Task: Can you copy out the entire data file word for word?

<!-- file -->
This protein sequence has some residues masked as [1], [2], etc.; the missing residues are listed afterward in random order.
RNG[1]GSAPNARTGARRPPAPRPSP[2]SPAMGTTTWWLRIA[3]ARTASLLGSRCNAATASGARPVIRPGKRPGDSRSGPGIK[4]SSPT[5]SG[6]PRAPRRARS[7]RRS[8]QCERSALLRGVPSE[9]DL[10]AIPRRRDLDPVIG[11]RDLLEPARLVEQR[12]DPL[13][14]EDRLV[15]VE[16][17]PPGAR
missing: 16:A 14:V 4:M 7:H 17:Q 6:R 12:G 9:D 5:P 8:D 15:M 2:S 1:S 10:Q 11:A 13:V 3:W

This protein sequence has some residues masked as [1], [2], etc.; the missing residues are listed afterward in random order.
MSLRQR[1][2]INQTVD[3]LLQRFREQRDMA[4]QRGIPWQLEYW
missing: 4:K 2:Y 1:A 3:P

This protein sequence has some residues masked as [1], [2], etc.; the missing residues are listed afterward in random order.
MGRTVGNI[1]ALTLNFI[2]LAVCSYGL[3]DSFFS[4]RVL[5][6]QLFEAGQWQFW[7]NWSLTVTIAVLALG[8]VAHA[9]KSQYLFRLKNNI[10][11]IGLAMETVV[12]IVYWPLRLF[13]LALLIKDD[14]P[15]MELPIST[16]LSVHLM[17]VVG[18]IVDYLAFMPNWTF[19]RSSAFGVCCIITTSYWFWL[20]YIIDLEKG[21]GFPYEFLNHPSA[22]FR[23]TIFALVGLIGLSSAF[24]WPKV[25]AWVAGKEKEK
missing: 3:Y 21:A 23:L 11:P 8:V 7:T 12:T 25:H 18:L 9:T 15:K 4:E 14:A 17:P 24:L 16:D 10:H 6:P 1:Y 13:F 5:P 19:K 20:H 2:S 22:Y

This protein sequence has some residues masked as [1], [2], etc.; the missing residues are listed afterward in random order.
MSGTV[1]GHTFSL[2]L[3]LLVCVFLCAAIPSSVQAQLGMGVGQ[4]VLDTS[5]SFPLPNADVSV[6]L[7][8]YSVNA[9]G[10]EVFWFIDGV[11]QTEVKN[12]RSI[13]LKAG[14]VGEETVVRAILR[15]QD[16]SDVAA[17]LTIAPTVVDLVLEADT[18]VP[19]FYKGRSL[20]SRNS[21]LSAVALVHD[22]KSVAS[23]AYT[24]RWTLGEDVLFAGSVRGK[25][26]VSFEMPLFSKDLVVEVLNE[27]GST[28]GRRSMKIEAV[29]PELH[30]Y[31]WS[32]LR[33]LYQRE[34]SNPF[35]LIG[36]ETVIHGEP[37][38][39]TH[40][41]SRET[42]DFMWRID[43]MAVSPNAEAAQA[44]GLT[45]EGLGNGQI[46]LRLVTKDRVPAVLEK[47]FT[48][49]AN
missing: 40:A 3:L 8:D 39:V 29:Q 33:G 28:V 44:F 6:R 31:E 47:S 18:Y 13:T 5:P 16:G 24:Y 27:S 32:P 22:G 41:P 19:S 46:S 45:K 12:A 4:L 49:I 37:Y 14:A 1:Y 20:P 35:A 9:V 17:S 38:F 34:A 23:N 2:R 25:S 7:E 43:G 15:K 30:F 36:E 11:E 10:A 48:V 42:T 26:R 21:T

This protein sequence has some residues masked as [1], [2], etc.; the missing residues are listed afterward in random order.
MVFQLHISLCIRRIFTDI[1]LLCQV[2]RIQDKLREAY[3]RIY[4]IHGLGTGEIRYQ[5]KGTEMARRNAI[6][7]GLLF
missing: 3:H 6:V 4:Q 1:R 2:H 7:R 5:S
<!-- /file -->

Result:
This protein sequence has some residues masked as [1], [2], etc.; the missing residues are listed afterward in random order.
RNG[1]GSAPNARTGARRPPAPRPSP[2]SPAMGTTTWWLRIA[3]ARTASLLGSRCNAATASGARPVIRPGKRPGDSRSGPGIK[4]SSPT[5]SG[6]PRAPRRARS[7]RRS[8]QCERSALLRGVPSE[9]DL[10]AIPRRRDLDPVIG[11]RDLLEPARLVEQR[12]DPL[13][14]EDRLV[15]VE[16][17]PPGAR
missing: 16:A 14:V 4:M 7:H 17:Q 6:R 12:G 9:D 5:P 8:D 15:M 2:S 1:S 10:Q 11:A 13:V 3:W

This protein sequence has some residues masked as [1], [2], etc.; the missing residues are listed afterward in random order.
MSLRQR[1][2]INQTVD[3]LLQRFREQRDMA[4]QRGIPWQLEYW
missing: 4:K 2:Y 1:A 3:P

This protein sequence has some residues masked as [1], [2], etc.; the missing residues are listed afterward in random order.
MGRTVGNI[1]ALTLNFI[2]LAVCSYGL[3]DSFFS[4]RVL[5][6]QLFEAGQWQFW[7]NWSLTVTIAVLALG[8]VAHA[9]KSQYLFRLKNNI[10][11]IGLAMETVV[12]IVYWPLRLF[13]LALLIKDD[14]P[15]MELPIST[16]LSVHLM[17]VVG[18]IVDYLAFMPNWTF[19]RSSAFGVCCIITTSYWFWL[20]YIIDLEKG[21]GFPYEFLNHPSA[22]FR[23]TIFALVGLIGLSSAF[24]WPKV[25]AWVAGKEKEK
missing: 3:Y 21:A 23:L 11:P 8:V 7:T 12:T 25:H 18:L 9:T 15:K 4:E 14:A 17:P 24:L 16:D 10:H 6:P 1:Y 13:F 5:P 19:K 20:H 2:S 22:Y

This protein sequence has some residues masked as [1], [2], etc.; the missing residues are listed afterward in random order.
MSGTV[1]GHTFSL[2]L[3]LLVCVFLCAAIPSSVQAQLGMGVGQ[4]VLDTS[5]SFPLPNADVSV[6]L[7][8]YSVNA[9]G[10]EVFWFIDGV[11]QTEVKN[12]RSI[13]LKAG[14]VGEETVVRAILR[15]QD[16]SDVAA[17]LTIAPTVVDLVLEADT[18]VP[19]FYKGRSL[20]SRNS[21]LSAVALVHD[22]KSVAS[23]AYT[24]RWTLGEDVLFAGSVRGK[25][26]VSFEMPLFSKDLVVEVLNE[27]GST[28]GRRSMKIEAV[29]PELH[30]Y[31]WS[32]LR[33]LYQRE[34]SNPF[35]LIG[36]ETVIHGEP[37][38][39]TH[40][41]SRET[42]DFMWRID[43]MAVSPNAEAAQA[44]GLT[45]EGLGNGQI[46]LRLVTKDRVPAVLEK[47]FT[48][49]AN
missing: 40:A 3:L 8:D 39:V 29:Q 33:G 28:V 44:F 6:R 31:E 47:S 18:Y 13:T 5:P 16:G 24:Y 27:S 32:P 22:G 41:P 19:S 46:S 45:K 12:A 4:L 49:I 37:Y 14:A 1:Y 20:P 35:A 9:V 17:S 38:F 34:A 23:N 2:R 25:S 7:E 43:G 15:K 30:F 36:E 11:E 10:A 48:V 42:T 26:R 21:T

This protein sequence has some residues masked as [1], [2], etc.; the missing residues are listed afterward in random order.
MVFQLHISLCIRRIFTDI[1]LLCQV[2]RIQDKLREAY[3]RIY[4]IHGLGTGEIRYQ[5]KGTEMARRNAI[6][7]GLLF
missing: 3:H 6:V 4:Q 1:R 2:H 7:R 5:S